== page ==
GWEN IFILL: Now to our continuing look at education.
As schools days grow longer, so do the academic burdens being imposed on students. But, at the same time, school systems are cutting back on the arts, physical education and even recess. Some researchers say that is counterproductive, depriving students of exercise that can help them learn.
The NewsHour’s April Brown reports for our American Graduate project.
APRIL BROWN: The kids in Katie McLiver’s first grade class at Fox Hill Elementary School are no strangers to the dance floor. Short brain breaks like this are part of regular, purposeful physical activities that take place every day at this suburban Indianapolis school, both inside the classroom and out.
TOM O’NEILL, Playworks: As a grown man, playing games is a dream job.APRIL BROWN: Tom O’Neill is known as Coach Tom around here, the man who has a slew of games for every grade and helps make sure all Fox Hill kids have a chance to move and play during the day.
O’Neill is the school’s coordinator for Playworks, a national nonprofit that helps fund positions for coaches like him in low-income schools.
TOM O’NEILL: By playing games, we learn how to socialize with each other. We learn about fair play and respecting each other. If we don’t play those games, how are we supposed go out and have a conversation with somebody if we can’t even play a game with them?
SEAN TAYLOR, principal, Fox Hill Elementary School: I can remember when we had two to three recesses a day. Our students don’t get that anymore.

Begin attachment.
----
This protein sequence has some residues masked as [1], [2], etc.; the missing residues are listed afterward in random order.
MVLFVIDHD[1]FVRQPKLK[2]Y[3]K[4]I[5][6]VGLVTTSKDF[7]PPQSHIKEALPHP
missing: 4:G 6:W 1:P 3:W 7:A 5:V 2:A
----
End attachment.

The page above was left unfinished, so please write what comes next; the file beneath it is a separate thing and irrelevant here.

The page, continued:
APRIL BROWN: Principal Sean Taylor heard about Playworks from a parent, and found out the nonprofit would pay for half of Coach Tom’s salary. While there were many things his school needed, Principal Taylor decided picking up the other half would be a good investment. That’s because life at Fox Hill Elementary is not all fun and games.
There is a big focus academics at this school, which has many English-language learners and where 80 percent of students are eligible for free and reduced lunch. But, despite great expectations, Principal Taylor believes there must be balance.
SEAN TAYLOR: We understand the stakes are high, and we welcome those stakes. We want the best for our students here as well, but we know that in order to get the best, we have to educate the whole child, which means we have to always take into account their physical health, their mental health, as well as their ability to read, write and do math
JAYNE GREENBERG, Miami-Dade County Public Schools: In the past, where principals have said, well, it’s a frill, we can take it out of the schools, they are now rethinking that and putting physical education and physical activity, in particular the physical activity breaks and recess, back into the schools.
APRIL BROWN: As the district director for physical education and health literacy in Florida’s Miami-Dade County, Jayne Greenberg has seen the struggle to balance exercise with educational achievement.
Greenberg was a member of the National Academy of Sciences Institute of Medicine Committee, which recently published a report revealing how shortsighted cutting recess and P.E. programs has been.
JAYNE GREENBERG: We know now we’re seeing in various states that, in looking at correlations, that there is a high correlation between physical fitness and academic performance on standardized tests.
Play is a child’s world. That’s their work world. I have always told adults, I can’t sit for seven hours a day. Why would we expect a 5-year-old to be able to?
APRIL BROWN: Fourth grader Lizzy Maze would agree it’s much easier to concentrate after recess or a couple of games.
LIZZY MAZE, Student: You have to get all the wiggles out. Just kind of have a little fun, so now you’re really tired, so you are ready to do some work.
KIM MORROW, teacher: It’s like a different class. You can tell they have had a good time. They have expended a lot of energy and they are ready to focus and settle down.
APRIL BROWN: And even though you wouldn’t know it today, third grade teacher Kim Morrow used to absolutely dread recess.